Maintaining proper tire inflation pressure is essential for both tire safety and performance.
Proper Tire Inflation
The level of air in your tires affects your vehicle’s overall performance. A maximum inflation pressure specification is found on the trailer’s exterior on a metal tag riveted to the lower front, roadside of the trailer, as well as on the original equipment tires. Air pressure should be checked based on the load on each individual tire. Cold Inflation Pressure should be adjusted to handle the maximum tire load, and all tires on the axle should carry the same inflation pressure. Cold tire inflation pressure is the tire pressure checked in the morning before you drive more than a few miles or before rising ambient temperatures or the sun’s radiant heat affects it.
Underinflation brings a higher risk of damage due to road hazards, reduce casing durability, cause a loss in fuel economy, and will result in uneven or irregular tire wear. Severe underinflation brings about an increased risk of tread separation, handling difficulties, and possible tire failure, caused by overheating. When minimum inflation pressure requirements are not met, tire durability and optimum operating conditions are compromised. Tire inflation pressure should always meet the guidelines for vehicle weight.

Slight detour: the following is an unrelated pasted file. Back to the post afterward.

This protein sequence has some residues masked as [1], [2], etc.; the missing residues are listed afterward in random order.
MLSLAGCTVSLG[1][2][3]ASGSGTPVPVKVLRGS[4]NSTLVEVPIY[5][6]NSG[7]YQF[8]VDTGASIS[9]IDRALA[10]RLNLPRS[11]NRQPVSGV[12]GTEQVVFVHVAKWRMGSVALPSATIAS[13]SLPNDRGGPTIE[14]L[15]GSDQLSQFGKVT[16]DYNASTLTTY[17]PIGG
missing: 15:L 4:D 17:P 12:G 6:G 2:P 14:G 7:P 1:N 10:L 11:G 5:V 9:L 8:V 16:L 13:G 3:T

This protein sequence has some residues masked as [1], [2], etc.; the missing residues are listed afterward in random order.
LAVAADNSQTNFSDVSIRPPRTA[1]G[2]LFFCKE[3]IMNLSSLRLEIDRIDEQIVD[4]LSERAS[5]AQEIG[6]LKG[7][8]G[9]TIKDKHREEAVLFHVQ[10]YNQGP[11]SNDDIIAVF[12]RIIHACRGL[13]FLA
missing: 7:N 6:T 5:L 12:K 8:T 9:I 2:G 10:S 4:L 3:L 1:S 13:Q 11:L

Observe the following:
• It may be necessary to inflate your tires at a truck stop or truck service center in order to achieve adequate air pressure for your trailer’s needs.
• Only permanent air seal metal valve caps should be used.
• Be safe - if a tire has been run in a 20% underinflated condition, it must be dismounted and inspected by a trained professional. It should not be aired up without a full inspection or without using a safety cage. Use a calibrated gauge. If your tire is rated for higher inflation pressures, a special gauge will be required designed for larger tires.
• Do not bleed air from warm tires to reduce pressure buildup.
• Do not inflate tires to cold PSI rating beyond rim specifications.